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Ittai Bar-Siman-Tov, Semi-Procedural Review, 6 Legisprudence 271 (Dec. 2012), available at SSRN.

The most famous problem in American constitutional law is the counter-majoritarian dilemma, which asserts that it’s troubling for an unelected U.S. Supreme Court to invalidate duly enacted laws. In a journal article, Semiprocedural Judicial Review, Israeli legal scholar Ittai Bar-Simon-Tov makes an important contribution to the scholarly debate over this dilemma, drawing partly on the jurisprudence of several national and trans-national courts. This global focus distinguishes his article from some similar earlier work by American law professor Dan Coenen. Tov’s theory preserves judicial review but also promotes deliberative democracy.

The article starts with evidence that various courts have found laws unconstitutional, or illegal, because the laws were adopted without sufficient deliberation, public consultation, legislative findings, notice, or other procedural protections. The author himself does not reject substantive review, but he argues that examining a law’s procedural context should also determine legality, especially when courts are engaged in proportionality analysis (e.g. the balancing of the state’s interest versus the individual’s burden). This addition of procedural to substantive review minimizes the counter-majoritarian dilemma by fostering thicker democratic processes.

Tov relies on cases from the European Court of Human Rights and the European Court of Justice, as well as German Federal Constitutional Court decisions and Belgian decisions. The U.S. Supreme Court has occasionally employed a similar technique called “structural due process” an idea that is featured prominently in a well-known Harvard Law Review foreword by Laurence Tribe. Tov shows that Justice Stevens’ dissenting opinion in the affirmative action case, Fullilove v. Klutznick, was based on the absence of meaningful Congressional deliberation about racial tradeoffs. In another case, Reno v. American Civil Liberties Union, the Supreme Court used the First Amendment to strike down an Internet speech restriction partly because Congress never seriously debated the issues raised. Moreover, in certain Commerce Clause cases, the U.S. Supreme Court has ruled that the absence of formal Congressional findings may be one reason a federal law is unconstitutional, United States v. Lopez, though there are contrary decisions as well.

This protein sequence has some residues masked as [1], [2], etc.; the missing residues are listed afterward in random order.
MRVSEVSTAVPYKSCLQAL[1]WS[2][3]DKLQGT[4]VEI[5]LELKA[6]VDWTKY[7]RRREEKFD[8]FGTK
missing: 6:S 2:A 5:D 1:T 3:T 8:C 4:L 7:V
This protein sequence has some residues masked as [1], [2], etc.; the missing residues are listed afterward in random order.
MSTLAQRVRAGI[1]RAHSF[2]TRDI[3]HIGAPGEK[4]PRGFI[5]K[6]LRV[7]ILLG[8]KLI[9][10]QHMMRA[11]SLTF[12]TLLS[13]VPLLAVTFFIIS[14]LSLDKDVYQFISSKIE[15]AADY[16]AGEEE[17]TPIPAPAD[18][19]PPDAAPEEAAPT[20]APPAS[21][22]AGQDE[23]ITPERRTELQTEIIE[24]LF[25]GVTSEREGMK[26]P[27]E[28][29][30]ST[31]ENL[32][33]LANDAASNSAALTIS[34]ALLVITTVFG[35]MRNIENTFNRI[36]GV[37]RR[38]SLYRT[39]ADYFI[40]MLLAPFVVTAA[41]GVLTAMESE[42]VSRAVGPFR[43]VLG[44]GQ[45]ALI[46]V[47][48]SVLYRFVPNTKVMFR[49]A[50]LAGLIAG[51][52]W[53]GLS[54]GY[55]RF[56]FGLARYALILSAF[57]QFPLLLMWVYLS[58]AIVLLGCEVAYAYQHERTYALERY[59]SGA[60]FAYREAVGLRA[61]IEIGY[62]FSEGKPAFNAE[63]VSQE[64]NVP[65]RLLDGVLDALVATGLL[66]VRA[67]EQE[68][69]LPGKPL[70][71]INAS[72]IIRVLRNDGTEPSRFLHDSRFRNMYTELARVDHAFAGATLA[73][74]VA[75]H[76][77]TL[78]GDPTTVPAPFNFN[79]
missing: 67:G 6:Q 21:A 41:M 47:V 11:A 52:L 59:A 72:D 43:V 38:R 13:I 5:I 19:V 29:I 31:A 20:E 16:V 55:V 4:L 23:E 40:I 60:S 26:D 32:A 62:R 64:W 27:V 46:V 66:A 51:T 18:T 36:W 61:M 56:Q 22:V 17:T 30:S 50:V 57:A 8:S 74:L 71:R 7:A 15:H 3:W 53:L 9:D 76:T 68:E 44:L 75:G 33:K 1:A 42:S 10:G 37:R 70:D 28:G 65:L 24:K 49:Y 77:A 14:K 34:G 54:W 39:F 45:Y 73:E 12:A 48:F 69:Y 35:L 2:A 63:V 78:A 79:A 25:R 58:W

Tov explains that one benefit of his approach is that it promotes dialogue between the courts and the legislature, a concept that is in fashion now amongst constitutional theorists—for good reason, in his view. His approach would even allow a legislature, in some cases, to re-pass defective legislation. He differentiates this approach from another interpretive method, pure procedural review, which shows no concern about the substantive rights at stake.

Tov acknowledges possible criticisms. One concern is that his approach invites courts to micro-manage the legislative process. In addition, it’s not clear what procedures will suffice. This means a judge’s personal values could not only influence the substantive analysis, but could also impact the procedural part. Further, why would the exact same law be legal if passed using one set of procedures, but not another?

Tov responds well. First, he advocates that judges integrate procedural review into their proportionality analysis of rights adjudication, rather than completely replacing proportionality. This limits the proposal’s impact. Second, courts can avoid micro-managing by only requiring evidence of “participation and a minimal level of deliberation and debate in the legislative process.” (P. 297.) Also, courts and the legislature must take dialogue seriously, and not see each other as adversaries. Third, the danger of judicial subjectivity can be averted if courts use the same level of deference regarding the legislature in all cases and are clear in their expectations for legislative procedures.